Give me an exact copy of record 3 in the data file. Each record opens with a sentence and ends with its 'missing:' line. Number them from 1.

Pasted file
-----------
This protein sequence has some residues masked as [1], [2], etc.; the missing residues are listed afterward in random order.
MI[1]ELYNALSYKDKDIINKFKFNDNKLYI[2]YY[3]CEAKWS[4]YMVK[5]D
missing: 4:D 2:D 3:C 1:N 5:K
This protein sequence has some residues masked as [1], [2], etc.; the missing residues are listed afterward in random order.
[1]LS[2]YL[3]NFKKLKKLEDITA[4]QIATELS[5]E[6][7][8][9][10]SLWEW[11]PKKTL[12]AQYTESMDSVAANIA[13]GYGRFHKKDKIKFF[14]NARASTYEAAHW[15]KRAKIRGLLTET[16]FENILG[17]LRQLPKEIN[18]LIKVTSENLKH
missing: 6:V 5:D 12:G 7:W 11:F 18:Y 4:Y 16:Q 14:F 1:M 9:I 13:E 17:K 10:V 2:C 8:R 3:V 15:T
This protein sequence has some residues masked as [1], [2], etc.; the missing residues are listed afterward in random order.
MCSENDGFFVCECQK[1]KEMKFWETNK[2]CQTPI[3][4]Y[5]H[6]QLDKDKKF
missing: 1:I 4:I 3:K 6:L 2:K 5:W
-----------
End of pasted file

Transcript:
This protein sequence has some residues masked as [1], [2], etc.; the missing residues are listed afterward in random order.
MCSENDGFFVCECQK[1]KEMKFWETNK[2]CQTPI[3][4]Y[5]H[6]QLDKDKKF
missing: 1:I 4:I 3:K 6:L 2:K 5:W